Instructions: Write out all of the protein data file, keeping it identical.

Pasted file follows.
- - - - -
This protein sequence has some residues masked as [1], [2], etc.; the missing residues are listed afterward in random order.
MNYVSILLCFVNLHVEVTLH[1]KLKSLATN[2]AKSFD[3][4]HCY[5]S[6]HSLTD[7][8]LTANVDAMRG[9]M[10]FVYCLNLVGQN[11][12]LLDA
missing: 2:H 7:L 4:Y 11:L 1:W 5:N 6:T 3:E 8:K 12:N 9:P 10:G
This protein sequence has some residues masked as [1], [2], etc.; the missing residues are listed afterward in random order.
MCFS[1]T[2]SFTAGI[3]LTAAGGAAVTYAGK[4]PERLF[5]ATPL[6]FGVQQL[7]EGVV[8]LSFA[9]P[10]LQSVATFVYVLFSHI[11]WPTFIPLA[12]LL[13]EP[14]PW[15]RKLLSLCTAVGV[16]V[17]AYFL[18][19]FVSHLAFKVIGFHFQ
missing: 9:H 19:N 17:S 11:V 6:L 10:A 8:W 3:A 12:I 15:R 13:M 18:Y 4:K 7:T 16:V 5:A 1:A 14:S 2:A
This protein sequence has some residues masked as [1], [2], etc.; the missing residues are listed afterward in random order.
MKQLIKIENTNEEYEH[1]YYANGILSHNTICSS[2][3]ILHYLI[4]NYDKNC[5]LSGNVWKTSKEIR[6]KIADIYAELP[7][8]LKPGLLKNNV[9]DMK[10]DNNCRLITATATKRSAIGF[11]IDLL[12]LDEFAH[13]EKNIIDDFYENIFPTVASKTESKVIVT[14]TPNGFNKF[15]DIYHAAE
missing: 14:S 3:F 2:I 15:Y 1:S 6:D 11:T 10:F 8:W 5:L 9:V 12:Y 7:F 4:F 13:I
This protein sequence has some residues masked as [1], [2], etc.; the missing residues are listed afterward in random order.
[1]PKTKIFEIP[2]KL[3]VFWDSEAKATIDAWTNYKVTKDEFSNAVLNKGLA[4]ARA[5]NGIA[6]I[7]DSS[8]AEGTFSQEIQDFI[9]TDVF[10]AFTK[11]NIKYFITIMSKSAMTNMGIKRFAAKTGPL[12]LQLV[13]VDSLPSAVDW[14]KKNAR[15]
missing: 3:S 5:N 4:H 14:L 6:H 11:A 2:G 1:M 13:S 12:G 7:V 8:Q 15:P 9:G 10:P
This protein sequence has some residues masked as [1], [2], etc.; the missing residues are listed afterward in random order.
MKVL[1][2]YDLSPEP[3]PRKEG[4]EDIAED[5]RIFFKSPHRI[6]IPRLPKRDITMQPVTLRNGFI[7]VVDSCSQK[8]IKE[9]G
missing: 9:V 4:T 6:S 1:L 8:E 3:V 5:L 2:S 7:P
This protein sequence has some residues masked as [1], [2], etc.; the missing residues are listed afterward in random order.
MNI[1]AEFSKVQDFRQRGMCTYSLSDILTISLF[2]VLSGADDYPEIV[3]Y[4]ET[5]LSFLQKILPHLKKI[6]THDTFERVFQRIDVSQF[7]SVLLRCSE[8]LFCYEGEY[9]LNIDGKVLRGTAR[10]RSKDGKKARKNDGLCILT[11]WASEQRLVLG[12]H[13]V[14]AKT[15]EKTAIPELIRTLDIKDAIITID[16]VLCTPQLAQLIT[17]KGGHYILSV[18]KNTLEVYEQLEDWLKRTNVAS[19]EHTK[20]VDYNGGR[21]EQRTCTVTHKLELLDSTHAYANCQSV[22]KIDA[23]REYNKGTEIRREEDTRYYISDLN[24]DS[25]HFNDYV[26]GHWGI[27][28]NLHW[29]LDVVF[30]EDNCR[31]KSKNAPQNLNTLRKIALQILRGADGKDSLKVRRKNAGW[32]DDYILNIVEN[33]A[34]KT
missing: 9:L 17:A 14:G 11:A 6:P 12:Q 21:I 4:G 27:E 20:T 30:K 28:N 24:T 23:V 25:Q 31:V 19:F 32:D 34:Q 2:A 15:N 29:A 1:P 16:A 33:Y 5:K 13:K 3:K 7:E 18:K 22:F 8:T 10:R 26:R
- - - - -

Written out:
This protein sequence has some residues masked as [1], [2], etc.; the missing residues are listed afterward in random order.
MNYVSILLCFVNLHVEVTLH[1]KLKSLATN[2]AKSFD[3][4]HCY[5]S[6]HSLTD[7][8]LTANVDAMRG[9]M[10]FVYCLNLVGQN[11][12]LLDA
missing: 2:H 7:L 4:Y 11:L 1:W 5:N 6:T 3:E 8:K 12:N 9:P 10:G
This protein sequence has some residues masked as [1], [2], etc.; the missing residues are listed afterward in random order.
MCFS[1]T[2]SFTAGI[3]LTAAGGAAVTYAGK[4]PERLF[5]ATPL[6]FGVQQL[7]EGVV[8]LSFA[9]P[10]LQSVATFVYVLFSHI[11]WPTFIPLA[12]LL[13]EP[14]PW[15]RKLLSLCTAVGV[16]V[17]AYFL[18][19]FVSHLAFKVIGFHFQ
missing: 9:H 19:N 17:S 11:V 6:L 10:A 8:W 3:A 12:I 15:R 13:M 18:Y 4:K 7:T 16:V 5:A 1:A 14:S 2:A
This protein sequence has some residues masked as [1], [2], etc.; the missing residues are listed afterward in random order.
MKQLIKIENTNEEYEH[1]YYANGILSHNTICSS[2][3]ILHYLI[4]NYDKNC[5]LSGNVWKTSKEIR[6]KIADIYAELP[7][8]LKPGLLKNNV[9]DMK[10]DNNCRLITATATKRSAIGF[11]IDLL[12]LDEFAH[13]EKNIIDDFYENIFPTVASKTESKVIVT[14]TPNGFNKF[15]DIYHAAE
missing: 14:S 3:F 2:I 15:Y 1:S 6:D 11:T 10:F 8:W 5:L 9:V 12:Y 7:F 4:F 13:I
This protein sequence has some residues masked as [1], [2], etc.; the missing residues are listed afterward in random order.
[1]PKTKIFEIP[2]KL[3]VFWDSEAKATIDAWTNYKVTKDEFSNAVLNKGLA[4]ARA[5]NGIA[6]I[7]DSS[8]AEGTFSQEIQDFI[9]TDVF[10]AFTK[11]NIKYFITIMSKSAMTNMGIKRFAAKTGPL[12]LQLV[13]VDSLPSAVDW[14]KKNAR[15]
missing: 3:S 5:N 4:H 14:L 6:H 11:A 2:G 1:M 13:S 12:G 7:V 8:Q 15:P 9:G 10:P
This protein sequence has some residues masked as [1], [2], etc.; the missing residues are listed afterward in random order.
MKVL[1][2]YDLSPEP[3]PRKEG[4]EDIAED[5]RIFFKSPHRI[6]IPRLPKRDITMQPVTLRNGFI[7]VVDSCSQK[8]IKE[9]G
missing: 9:V 4:T 6:S 1:L 8:E 3:V 5:L 2:S 7:P
This protein sequence has some residues masked as [1], [2], etc.; the missing residues are listed afterward in random order.
MNI[1]AEFSKVQDFRQRGMCTYSLSDILTISLF[2]VLSGADDYPEIV[3]Y[4]ET[5]LSFLQKILPHLKKI[6]THDTFERVFQRIDVSQF[7]SVLLRCSE[8]LFCYEGEY[9]LNIDGKVLRGTAR[10]RSKDGKKARKNDGLCILT[11]WASEQRLVLG[12]H[13]V[14]AKT[15]EKTAIPELIRTLDIKDAIITID[16]VLCTPQLAQLIT[17]KGGHYILSV[18]KNTLEVYEQLEDWLKRTNVAS[19]EHTK[20]VDYNGGR[21]EQRTCTVTHKLELLDSTHAYANCQSV[22]KIDA[23]REYNKGTEIRREEDTRYYISDLN[24]DS[25]HFNDYV[26]GHWGI[27][28]NLHW[29]LDVVF[30]EDNCR[31]KSKNAPQNLNTLRKIALQILRGADGKDSLKVRRKNAGW[32]DDYILNIVEN[33]A[34]KT
missing: 9:L 17:A 14:G 11:A 6:P 12:Q 21:I 4:G 27:E 20:T 30:K 28:N 24:T 23:V 25:Q 31:V 19:F 32:D 34:Q 2:A 15:N 29:A 1:P 16:A 33:Y 5:K 13:K 3:K 7:E 18:K 22:F 8:T 10:R 26:R